The idea that libel can be used like this to stifle discussion of the possible dangers of medical treatments will strike many as utterly intolerable.
The reason it is happening is that, unlike equivalent laws in other countries against defamation, English libel law is the most draconian in the world.
It doesn’t just hurt the open discussion of scientists either, but anyone who wishes to engage in free debate or exchange of new ideas:
The law of libel has long been the bane of journalists’ lives. But now it has become something altogether more sinister and frightening.
Rather than a form of legal redress for unjustly sullying someone’s reputation, it is increasingly being used by wealthy individuals or organisations as a weapon to stifle politically or commercially unwelcome views.
It is easy for a powerful organisation – the Daily Mail for example – to crush dissent by sending out letters threatening libel action, knowing full well that they will get an immediate retraction most of the time from people who could not afford to fight, let alone lose a libel case. In particular – as I found out – in the UK websites are very vulnerable given that the host is deemed to be the publisher of content so they can therefore be easily threatened and have no interest in defending customers against powerful organisations and will just simply take down a website to be on the safe side.
As the sage person writes:
Because of the difficulty of proving what may be unprovable, those who express such views are intimidated by the prospect of losing such a case – and then having to pay astronomical legal costs to multinationals or wealthy individuals who can afford to keep racking up the final bill.
So scientists, academics, authors, journalists and others are effectively censoring themselves for fear of becoming trapped in a ruinous libel suit – or are being forced to back down and apologise for statements they still believe to be true.
Quite. You’ve probably already guessed the punchline: this sage writer was, of course, Melanie Phillips writing back in 2009 – ‘Death of free speech: Is Britain becoming the censorship capital of the world?‘.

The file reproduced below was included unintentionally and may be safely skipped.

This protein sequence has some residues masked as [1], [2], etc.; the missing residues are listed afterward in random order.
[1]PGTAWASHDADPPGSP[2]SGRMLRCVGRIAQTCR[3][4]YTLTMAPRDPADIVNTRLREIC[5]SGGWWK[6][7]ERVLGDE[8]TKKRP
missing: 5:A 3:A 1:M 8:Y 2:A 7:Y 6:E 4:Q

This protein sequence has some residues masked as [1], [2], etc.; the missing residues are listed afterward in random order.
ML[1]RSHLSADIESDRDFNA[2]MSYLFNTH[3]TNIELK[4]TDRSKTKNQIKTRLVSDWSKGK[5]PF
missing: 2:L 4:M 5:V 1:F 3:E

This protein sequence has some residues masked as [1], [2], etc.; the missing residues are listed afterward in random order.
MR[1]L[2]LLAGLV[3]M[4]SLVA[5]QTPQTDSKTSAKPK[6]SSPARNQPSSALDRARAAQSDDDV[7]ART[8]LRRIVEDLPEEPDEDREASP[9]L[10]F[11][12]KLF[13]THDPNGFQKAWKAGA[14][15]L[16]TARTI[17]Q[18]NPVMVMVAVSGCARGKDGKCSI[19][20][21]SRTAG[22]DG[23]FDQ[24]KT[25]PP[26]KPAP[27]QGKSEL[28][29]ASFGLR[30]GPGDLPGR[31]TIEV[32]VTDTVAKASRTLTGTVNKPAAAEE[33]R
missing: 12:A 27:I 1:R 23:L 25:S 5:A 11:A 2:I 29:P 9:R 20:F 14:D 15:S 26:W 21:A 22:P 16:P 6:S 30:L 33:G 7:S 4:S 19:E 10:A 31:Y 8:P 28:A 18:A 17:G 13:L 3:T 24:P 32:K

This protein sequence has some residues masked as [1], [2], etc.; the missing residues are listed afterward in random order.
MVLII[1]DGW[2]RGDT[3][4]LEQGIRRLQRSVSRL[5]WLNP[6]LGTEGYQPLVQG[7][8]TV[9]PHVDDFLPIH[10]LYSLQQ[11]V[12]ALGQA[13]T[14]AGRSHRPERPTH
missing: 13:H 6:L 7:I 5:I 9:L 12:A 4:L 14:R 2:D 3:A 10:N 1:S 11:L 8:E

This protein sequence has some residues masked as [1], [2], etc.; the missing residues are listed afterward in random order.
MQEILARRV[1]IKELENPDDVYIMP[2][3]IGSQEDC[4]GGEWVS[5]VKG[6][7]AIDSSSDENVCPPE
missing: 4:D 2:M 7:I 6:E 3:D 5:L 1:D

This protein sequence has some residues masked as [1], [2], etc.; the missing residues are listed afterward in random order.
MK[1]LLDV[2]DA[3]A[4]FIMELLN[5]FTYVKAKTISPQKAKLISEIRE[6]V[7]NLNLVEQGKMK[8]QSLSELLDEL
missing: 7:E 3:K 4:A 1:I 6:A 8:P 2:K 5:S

I do live with a certain fear of being sued, not because I set out to libel or defame people, but because people can threaten to sue me to get me to remove / censor my content and even though I endeavour to always write truthfully and to be as accurate as any part-time, tired, limited-time evening writer can be: anyone can make mistakes. However, in this country you don’t even need to be mistaken, you can write what you and many others might consider to be an absolute truth, but truth is a fluid notion that changes from person to person, and perhaps judge to judge so you can still be threatened with libel and have to remove the content to be on the safe side. Would anyone in my position risk everything to fight for a few words that they hold to be true?
As before, I put my words on here to be challenged, argued over, corrected or dismissed. I stand by what I hold to be true, I amend – openly – anything that happens to be wrong. I link to my sources and I quote fairly from the columnists I write about. I do not know if Melanie Phillips will ever read this, but if she does I would really appreciate her pointing out exactly where I was guilty of being ‘defamatory’, what ‘false allegations’ I had made and what parts of my writing were ‘gross misrepresentations, selective reporting and twisted distortions’.
I will happily strike them through and I will issue a grovelling apology if she can demonstrate my guilt.
If, however, Melanie simply threw down the libel card because she couldn’t actually point out anything of the sort then she is indeed a far worse person than I had ever imagined – and a far bigger hypocrite.
And that really is saying something, given my extremely low opinion of her in the first place.